# Where did I go wrong in applying the factor theorem?

Given that $$x + 1$$ and $$x - 3$$ are two of the four factors of the expression $$x^4 + px^3 + 5x^2 + 5x + q$$, find the values of $$p$$ and $$q$$.

I tried to answer this question using the factor theorem but got the answer wrong:

$$\text{Let } f(x) = x^4 + px^3 + 5x^2 + 5x + q$$

$$\text{Since } x + 1 \text{ and } x - 3 \text{ are factors of } f(x), \text{ then } f(-1) = 0 \text{ and } f(3) = 0, \text{ i.e.}$$

\begin{align} (-1)^4 + p(-1)^3 + 5(-1)^2 + 5(-1) + q &= 0 \color{red}{\leftarrow (1)} \\ (3)^4 + p(3)^3 + 5(3)^2 + 5(3) + q &= 0 \color{blue}{\leftarrow (2)} \end{align}

$$\text{From } \color{red}{(1)}:$$

\begin{align} (-1)^4 + p(-1)^3 + 5(-1)^2 + 5(-1) + q &= 0 \\ 1 + p(-1) + 5(1) + (-5) + q &= 0 \\ 1 - p + 5 - 5 + q &= 0 \\ 1 - p + q &= 0 \\ q &= p - 1 \color{limegreen}{\leftarrow (3)} \end{align}

$$\text{From } \color{blue}{(2)}:$$

\begin{align} (3)^4 + p(3)^3 + 5(3)^2 + 5(3) + q &= 0 \\ 81 + 27p + 45 + 15 + q &= 0 \\ 27p + q + 60 + 81 &= 0 \\ 27p + q + 141 &= 0 \\ q &= -27p - 144 \color{orange}{\leftarrow (4)} \end{align}

$$\color{orange}{(4)} + \color{limegreen}{(3)}:$$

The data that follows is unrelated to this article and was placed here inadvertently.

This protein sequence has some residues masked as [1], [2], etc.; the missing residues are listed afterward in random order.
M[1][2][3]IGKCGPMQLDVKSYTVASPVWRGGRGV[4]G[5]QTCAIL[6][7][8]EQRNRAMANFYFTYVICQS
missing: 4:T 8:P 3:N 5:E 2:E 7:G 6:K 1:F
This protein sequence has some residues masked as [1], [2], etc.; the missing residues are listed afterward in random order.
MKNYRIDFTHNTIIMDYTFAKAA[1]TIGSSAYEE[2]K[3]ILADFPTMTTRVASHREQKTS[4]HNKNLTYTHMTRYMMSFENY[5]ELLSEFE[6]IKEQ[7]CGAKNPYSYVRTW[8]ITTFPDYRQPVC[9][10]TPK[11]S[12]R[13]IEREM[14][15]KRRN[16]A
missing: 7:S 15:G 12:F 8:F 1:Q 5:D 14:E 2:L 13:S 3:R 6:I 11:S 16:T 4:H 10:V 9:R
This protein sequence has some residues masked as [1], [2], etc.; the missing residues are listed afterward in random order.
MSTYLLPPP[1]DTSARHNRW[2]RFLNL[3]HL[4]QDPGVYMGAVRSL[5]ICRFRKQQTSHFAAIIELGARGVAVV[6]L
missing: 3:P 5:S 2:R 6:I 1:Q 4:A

\begin{align} -27p - 144 &= p - 1 \\ -27p - p &= 144 - 1 \\ -28p &= 143 \\ 28p &= -143 \\ p &= -\frac{143}{28} \\ \therefore p &= -5\frac{3}{28} \color{mediumpurple}{\leftarrow (5)} \end{align}

$$\text{Substitute } \color{mediumpurple}{(5)} \text{ into } \color{limegreen}{(3)}:$$

\begin{align} q &= -5\frac{3}{28} - 1 \\ \therefore q &= -6\frac{3}{28} \end{align}

The answers were $$p = -5, q = -6$$.

Where did I go wrong?

• You incorrectly wrote $-141$ as $-144$ in $(4)$. Commented Oct 19, 2020 at 12:10
• How did you go from 141 to 144 in consecutive lines? Commented Oct 19, 2020 at 12:13

$$q = -27p - \color{red}{141} {\leftarrow (4)}$$

Just another way.

Consider $$y=\frac{x^4 + px^3 + 5x^2 + 5x + q } {(x+1)(x-3) }$$ and perform the long division. You will have $$y=-\frac{q}{3}+\left(\frac{2 q}{9}-\frac{5}{3}\right) x-\left(\frac{7 q}{27}+\frac{5}{9}\right) x^2+\frac{1}{81} x^3 (-27 p+20 q-15)+\frac{1}{243} x^4 (54 p-61 q-96)+\cdots$$ So, $$-27 p+20 q-15=0$$ $$54 p-61 q-96=0$$

Solve for $$(p,q)$$ (simple).

Here is a way to see where you went wrong by comparison. Let \begin{align*} f(x) & = x^4+px^3 +5x^2+5x+q \\ g(x) & = (x+1)(x-3)(x-a)(x-b) \end{align*} Then write down the polynomial $$f-g=0$$. The coefficients must be all zero, i.e., we have $$a + b + p + 2=0,\; ab + 2a + 2b - 8=0,\; - 2ab + 3a + 3b - 5=0, q-3ab=0.$$ Solve for $$a$$ and $$b$$, and then put $$p=-a-b-2$$, $$q=3ab$$.

Your equation $$4$$ is not right.

It would be $$q=-27p-141$$

Then you will equate equation $$4$$ and $$3$$

$$-27p-141=p-1$$

You will get $$p$$ as $$-5$$.

Substitute $$p$$ as $$-5$$ in equation $$3$$ and we will get $$q$$ as $$-6$$